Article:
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dc.contributor.advisorVigneault, Jean
dc.contributor.authorRoy, Michel
dc.date.accessioned2017-04-05T20:13:43Z
dc.date.available2017-04-05T20:13:43Z
dc.date.created1990
dc.date.issued1990
dc.identifier.urihttp://hdl.handle.net/11143/10352
dc.description.abstractUpon reading Alice Munro's Lives of Girls and Women, one's attention is invariably drawn towards an obvious parallel which many critics have pointed out between this, her second published work (1971), and James Joyce's A Portrait of the Artist as a Young Mane, undoubtedly the twentieth century's quintessential novel of apprentice-ship, or bildungsroman, whose narrative processes are used to recount the individual's quest (or odyssey) towards freedom through various stages of awareness; in other words, finding one's place. In Joyce's novel, the accent is placed on the young "man"'s development, but as the title would suggest, the "hero" Stephen Dedalus (if ever any name were mythological in essence!) is also an aspiring artist, a point in fact which seems to indicate the author's intention of realizing some sort of fusion between the novel of apprenticeship and the novel about the artist, or kunstlerroman. Indeed both works have to do specifical-ly with the physical (read sexual), intellectual and artistic development of their young protagonists, both intelligent and gifted, both hypersensitive, amidst the normally stifling pressures of their respective societies, neither of which seems to nourish any marked sympathy for the plight of the artist.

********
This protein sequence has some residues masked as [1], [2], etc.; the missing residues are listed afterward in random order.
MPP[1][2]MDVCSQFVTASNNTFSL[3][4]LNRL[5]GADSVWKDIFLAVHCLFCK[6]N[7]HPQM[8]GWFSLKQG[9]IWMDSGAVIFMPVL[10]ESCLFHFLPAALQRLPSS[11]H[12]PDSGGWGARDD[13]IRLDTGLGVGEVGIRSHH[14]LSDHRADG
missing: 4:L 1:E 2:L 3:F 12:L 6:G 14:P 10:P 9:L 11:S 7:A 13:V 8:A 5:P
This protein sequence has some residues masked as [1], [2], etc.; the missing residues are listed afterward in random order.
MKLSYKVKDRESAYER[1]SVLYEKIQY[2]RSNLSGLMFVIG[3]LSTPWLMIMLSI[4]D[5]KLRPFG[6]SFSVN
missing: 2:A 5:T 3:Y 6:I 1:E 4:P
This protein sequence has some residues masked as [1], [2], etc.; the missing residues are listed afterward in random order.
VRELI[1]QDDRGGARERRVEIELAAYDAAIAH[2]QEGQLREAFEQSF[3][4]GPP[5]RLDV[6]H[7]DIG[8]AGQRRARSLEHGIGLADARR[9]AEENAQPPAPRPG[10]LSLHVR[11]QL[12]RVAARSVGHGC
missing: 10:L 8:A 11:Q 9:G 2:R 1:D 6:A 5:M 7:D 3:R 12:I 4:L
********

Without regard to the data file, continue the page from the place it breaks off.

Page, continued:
dc.language.isofre
dc.publisherUniversité de Sherbrooke
dc.rights© Michel Roy
dc.titleTraduction de l'anglais au français des deux premiers chapitres du roman Lives of Girls and Women d'Alice Munro
dc.typeMémoire
tme.degree.disciplineLettres et littérature
tme.degree.grantorFaculté des lettres et sciences humaines
tme.degree.levelMaîtrise
tme.degree.nameM.A.


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